Libra Yoga

For low back pain and all manner of imbalances. Promotes forgiveness, peace, clarity, equilibrium and compassion.

Libra rules the lumbar spine, kidneys and adrenal glands.

Prana vayu : prana  //  Ayurvedic dosha : kapha – according to Vedic astrology, but I would also say vata

Meditation : svadhisthana (sacral chakra)

Libra rules the lumbar spine, upon which the upper body rests and below which the lower body turns and dances. Libra herself serves as a midway point in the zodiac wheel, coming in at number seven of 12. From a seated position, lengthen the spine. There is a delicate balance between activating the lumbar and relaxing the hips. Ground through the sits bones to become taller and then relax the gluteal and hip flexor muscles. Visualize sending lovingkindness to the sacral chakra with an orange, fiery light. You might place your hands on the low belly, just below the belly button. Activate these muscles down and in as you exhale.

Nadi sodhana

This pranayama is otherwise known as alternate nostril breathing. We breathe primarily through one nostril at a time, switching every few hours. Nadi sodhana alters the breath so that it flows more evenly through both nostrils. Ancient yogi masters knew that attaining such equilibrium in the breath is necessary for clarity and insight. This exercise is performed with the right hand. Fold the peace fingers in to the palm or, alternatively, rest the tips of these fingers on the third eye. Starting with an exhale through the left nostril, pressing thumb to outside of the right nostril. Inhale through the left nostril and then, before exhaling, close the left nostril with the ring and pinky finger (both nostrils are closed at this point), hold the lungs full for a moment, and then release through the right nostril, lifting the thumb. Inhale through the right nostril, hold both nostrils closed with full breath in the lungs, and then continue, exhaling out the left. This is the order: exhale, inhale, hold, switch. Finish with an exhale out the left nostril. Keep breathing in this manner for 5 minutes before returning to your organic breath.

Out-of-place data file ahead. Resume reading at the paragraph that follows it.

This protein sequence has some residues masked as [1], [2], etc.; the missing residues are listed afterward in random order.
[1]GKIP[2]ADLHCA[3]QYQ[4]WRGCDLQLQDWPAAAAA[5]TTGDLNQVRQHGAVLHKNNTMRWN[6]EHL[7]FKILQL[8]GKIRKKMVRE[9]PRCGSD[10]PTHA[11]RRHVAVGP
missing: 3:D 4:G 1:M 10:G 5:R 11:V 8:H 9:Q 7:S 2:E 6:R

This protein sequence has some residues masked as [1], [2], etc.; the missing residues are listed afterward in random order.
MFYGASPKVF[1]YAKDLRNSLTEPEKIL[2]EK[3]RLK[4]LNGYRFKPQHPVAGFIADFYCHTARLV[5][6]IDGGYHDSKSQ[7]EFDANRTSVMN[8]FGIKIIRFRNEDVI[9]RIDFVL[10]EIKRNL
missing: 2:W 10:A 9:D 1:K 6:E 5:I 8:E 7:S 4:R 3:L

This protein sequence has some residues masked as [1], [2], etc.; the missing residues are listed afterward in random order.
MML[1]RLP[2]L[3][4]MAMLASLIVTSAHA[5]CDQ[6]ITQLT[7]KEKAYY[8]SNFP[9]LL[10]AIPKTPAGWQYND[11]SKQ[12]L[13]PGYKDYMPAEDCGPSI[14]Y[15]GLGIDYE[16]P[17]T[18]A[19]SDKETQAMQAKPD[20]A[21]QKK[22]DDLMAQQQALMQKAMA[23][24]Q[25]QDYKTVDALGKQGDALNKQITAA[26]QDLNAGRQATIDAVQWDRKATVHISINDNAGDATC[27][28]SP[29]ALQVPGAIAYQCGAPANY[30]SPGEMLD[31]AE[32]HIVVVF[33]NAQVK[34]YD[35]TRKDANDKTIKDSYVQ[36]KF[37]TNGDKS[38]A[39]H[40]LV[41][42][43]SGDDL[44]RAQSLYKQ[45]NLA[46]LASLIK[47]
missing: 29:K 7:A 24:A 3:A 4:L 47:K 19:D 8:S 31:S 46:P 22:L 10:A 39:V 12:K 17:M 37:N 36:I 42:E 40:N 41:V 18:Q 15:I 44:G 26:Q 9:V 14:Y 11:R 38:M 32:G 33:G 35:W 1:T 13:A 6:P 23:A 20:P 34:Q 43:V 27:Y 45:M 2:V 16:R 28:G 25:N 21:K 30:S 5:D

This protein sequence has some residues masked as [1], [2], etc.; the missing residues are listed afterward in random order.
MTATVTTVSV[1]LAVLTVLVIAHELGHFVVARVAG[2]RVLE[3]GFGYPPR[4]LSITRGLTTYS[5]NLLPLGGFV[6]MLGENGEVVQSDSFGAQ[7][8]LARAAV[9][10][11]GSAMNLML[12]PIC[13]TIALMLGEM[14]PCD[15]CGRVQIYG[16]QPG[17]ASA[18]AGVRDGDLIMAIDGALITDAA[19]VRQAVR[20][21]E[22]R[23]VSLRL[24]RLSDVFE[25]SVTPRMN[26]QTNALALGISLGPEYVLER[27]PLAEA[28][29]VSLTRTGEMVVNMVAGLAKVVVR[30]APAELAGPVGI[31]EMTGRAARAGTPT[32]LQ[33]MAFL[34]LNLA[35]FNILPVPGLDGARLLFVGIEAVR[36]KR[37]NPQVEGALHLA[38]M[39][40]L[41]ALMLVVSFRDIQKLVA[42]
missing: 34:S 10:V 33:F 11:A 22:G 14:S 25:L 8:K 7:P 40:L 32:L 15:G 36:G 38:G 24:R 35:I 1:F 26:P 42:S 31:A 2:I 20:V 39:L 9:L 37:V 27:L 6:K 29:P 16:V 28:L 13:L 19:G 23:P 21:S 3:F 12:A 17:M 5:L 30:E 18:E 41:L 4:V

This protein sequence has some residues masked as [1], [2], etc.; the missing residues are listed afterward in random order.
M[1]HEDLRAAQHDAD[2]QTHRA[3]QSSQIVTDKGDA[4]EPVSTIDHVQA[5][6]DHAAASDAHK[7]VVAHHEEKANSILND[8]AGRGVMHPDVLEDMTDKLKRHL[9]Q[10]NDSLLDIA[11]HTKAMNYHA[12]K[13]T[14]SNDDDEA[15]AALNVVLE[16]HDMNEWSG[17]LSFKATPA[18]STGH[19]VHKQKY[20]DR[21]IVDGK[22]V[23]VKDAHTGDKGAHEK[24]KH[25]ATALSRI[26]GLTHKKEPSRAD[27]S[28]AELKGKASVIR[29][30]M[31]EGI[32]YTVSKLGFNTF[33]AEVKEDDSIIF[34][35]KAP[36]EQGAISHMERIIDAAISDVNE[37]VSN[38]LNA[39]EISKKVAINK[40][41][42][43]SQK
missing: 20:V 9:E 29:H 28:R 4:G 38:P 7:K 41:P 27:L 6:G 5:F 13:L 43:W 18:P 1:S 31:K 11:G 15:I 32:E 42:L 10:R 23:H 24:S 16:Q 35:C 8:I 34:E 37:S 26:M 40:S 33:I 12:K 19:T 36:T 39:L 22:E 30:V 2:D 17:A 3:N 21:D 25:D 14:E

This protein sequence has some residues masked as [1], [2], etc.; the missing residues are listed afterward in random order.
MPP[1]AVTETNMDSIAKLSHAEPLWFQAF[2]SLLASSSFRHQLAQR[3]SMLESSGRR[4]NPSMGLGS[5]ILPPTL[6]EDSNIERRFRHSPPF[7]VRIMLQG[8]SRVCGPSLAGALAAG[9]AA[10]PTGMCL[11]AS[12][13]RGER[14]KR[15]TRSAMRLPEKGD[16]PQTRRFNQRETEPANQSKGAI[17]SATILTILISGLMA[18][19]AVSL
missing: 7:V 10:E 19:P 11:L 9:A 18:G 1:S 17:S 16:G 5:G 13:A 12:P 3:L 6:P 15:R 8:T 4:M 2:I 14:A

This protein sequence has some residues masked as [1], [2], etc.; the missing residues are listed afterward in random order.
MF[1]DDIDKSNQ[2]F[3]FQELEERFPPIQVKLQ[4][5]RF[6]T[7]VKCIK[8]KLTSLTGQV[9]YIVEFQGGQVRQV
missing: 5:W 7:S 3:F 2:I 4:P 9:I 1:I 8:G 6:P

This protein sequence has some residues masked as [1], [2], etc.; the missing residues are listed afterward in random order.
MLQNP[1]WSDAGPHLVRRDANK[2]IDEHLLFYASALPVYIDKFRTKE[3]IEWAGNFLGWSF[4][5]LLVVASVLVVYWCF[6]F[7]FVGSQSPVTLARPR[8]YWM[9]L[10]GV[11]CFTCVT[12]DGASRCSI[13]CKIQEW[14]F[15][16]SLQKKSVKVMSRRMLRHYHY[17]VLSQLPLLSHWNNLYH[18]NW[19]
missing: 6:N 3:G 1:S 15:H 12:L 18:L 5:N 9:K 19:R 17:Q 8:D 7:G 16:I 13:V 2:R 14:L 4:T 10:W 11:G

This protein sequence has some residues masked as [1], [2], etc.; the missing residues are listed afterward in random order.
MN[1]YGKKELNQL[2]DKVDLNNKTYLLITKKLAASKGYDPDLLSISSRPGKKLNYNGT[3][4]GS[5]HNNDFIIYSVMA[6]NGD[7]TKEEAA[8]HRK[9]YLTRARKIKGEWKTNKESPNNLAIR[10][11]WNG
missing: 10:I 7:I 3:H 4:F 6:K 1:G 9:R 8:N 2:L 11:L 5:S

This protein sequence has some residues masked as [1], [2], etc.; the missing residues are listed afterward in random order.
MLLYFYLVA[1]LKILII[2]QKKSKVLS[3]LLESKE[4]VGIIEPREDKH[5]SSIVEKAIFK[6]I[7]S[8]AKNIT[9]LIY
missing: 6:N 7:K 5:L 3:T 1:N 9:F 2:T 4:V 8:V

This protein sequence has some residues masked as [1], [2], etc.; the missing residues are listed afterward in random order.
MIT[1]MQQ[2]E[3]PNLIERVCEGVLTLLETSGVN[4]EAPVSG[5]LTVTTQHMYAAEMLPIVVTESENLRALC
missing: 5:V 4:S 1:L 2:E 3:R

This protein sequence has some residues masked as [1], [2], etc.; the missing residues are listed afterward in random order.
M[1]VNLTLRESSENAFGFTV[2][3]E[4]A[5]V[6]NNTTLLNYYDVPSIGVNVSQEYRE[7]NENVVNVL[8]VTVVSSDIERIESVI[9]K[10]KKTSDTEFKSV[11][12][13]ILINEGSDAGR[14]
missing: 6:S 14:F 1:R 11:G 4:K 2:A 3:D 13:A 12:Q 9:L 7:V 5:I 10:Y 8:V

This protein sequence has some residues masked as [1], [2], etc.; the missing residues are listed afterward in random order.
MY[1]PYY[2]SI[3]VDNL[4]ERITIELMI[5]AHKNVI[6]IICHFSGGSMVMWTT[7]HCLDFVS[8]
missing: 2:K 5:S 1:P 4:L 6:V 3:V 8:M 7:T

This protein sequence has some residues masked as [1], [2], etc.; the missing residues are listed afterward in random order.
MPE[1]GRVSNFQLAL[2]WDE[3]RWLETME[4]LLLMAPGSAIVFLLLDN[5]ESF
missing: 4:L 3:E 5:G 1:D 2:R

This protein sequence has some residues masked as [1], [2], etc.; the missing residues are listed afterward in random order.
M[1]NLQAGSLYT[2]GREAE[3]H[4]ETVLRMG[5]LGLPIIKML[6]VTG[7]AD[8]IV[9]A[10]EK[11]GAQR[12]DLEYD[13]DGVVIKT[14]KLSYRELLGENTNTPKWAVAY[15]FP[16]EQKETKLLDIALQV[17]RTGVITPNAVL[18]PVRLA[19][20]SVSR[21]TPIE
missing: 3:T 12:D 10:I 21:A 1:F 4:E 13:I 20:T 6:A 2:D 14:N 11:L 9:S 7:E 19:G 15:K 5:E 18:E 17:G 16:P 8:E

ardha padmasana
  1. all standing balancing poses!
  2. virabhadrasana 3 (balancing warrior)
  3. garudasana (eagle pose)
  4. utthita hasta padangusthasana (extended hand to foot pose, with optional twist)
  5. vrksasana (tree pose)

Ahimsa: This is the first yama of Patanjali’s first limb of yoga (moral/ethical guidelines) and it means non-violence. Libra Yoga exemplifies ahimsa, on and off the yoga mat. First and foremost we must practice ahimsa with ourselves. In yoga this means being honest and reasonable with our bodies and not unintentionally inflicting violence by forcing the body into a pose for which it is not ready. We should also keep clean, loving thoughts in mind when we practice yoga, and steer away from thoughts which are judgmental, self-defeating or simply wandering. Ahimsa then radiates throughout our lives, imbuing each interaction with the light of peaceful calm.

Open the hips to relieve lumbar pain : Our first inclination is often to bend and “stretch” the low back with forward folds and the like. However, most of the time low back pain is a result of over stretchingforward folds will only further aggravate the lumbar! Think of how often we round forward throughout the day: texting, driving, cooking, sitting, working on the computer, etc. In fact, we are constantly stretching the muscles of the low back. The muscles of the low back must return to their original size and shape. We can facilitate this by opening the hips and the front of the body. There are many yoga poses that open the hips and front of the body. Here’s one you can do while laying in bed on your stomach: slide one knee out until your thigh is perpendicular to the rest of your body. Other classics include tree pose, pigeon pose, goddess pose, cow-faced pose, and the list goes on. Just remember – never forward fold if you have low back pain! Ever!

Seated turning and stretching : Here’s another way to gently release the lumbar. From a seated position, interlace your fingers overhead, palms turned up. Press up through the root of the palm, not the fingers. Relax the shoulders and pull the arms into the shoulder sockets. Turn from side to side, twisting and breathing deeply. You can also take a block and hold it firmly overhead with arms completely straight and as activated as possible (your arms may start quivering – this is fine). Then turn from side to side, maintaining this intensity in the arms.